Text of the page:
Education: rural futures – 11 Feb 2023

`HOW can we eliminate the differences that exist between us?` Master Aftab (not his real name) asked us as we thanked him and stood up to leave. He had guided us to where he lived and introduced residents of his settlement. This was part of our research on the lived experiences of children not enrolled in schools in the rural parts of lower, central and upper Sindh and its desert regions.

The residents of Master Aftab`s settlement had lost ownership of their land in the destruction caused by the 2010 floods. When we met them in early August 2022, they were still trying to grapple with the consequences and make sense of their lives and livelihoods. Entire families, including children, were working on land they no longer owned, with just a small portion of what they harvested from their labour as their reward. They desperately sought access to health services and potable water. For the few children from his settlement who were still going to school, it was a two-hour hike to get to a no-fee school.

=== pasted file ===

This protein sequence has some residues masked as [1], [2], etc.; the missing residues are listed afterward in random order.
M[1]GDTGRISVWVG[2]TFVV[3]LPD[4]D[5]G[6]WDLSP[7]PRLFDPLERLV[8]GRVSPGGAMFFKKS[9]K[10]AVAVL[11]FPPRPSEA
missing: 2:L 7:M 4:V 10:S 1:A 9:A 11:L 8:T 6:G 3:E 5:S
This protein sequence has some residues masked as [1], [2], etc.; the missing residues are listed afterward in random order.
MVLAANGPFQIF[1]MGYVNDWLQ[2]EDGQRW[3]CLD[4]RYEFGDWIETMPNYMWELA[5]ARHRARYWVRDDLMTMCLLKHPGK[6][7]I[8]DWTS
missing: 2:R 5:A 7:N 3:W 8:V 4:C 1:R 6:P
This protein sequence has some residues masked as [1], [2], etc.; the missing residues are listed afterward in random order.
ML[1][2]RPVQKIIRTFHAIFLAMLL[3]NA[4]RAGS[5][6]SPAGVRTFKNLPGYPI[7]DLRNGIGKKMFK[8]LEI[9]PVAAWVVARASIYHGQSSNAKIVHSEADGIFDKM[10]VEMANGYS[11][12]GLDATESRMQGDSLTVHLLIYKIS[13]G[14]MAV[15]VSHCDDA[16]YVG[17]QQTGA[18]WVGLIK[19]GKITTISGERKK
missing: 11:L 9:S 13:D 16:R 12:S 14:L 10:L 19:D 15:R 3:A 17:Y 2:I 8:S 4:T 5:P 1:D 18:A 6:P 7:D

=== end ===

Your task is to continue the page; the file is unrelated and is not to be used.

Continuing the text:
We fumbled even as we tried distilling the differences Master Aftab saw between us. Both he and the other residents, particularly women, shared beliefs that their manners or occupations were not good enough or useful because of the lack of (formal) education in their lives. They viewed themselves as not doing enough, taking on the unfair burden of unyielding, structural hurdles that were preventing their children from accessing even basic education. They also described themselves as unenlightened, forcing us to reckon with dominant narratives that venerate formal education as a source of enlightenment and diminish other ways of knowing.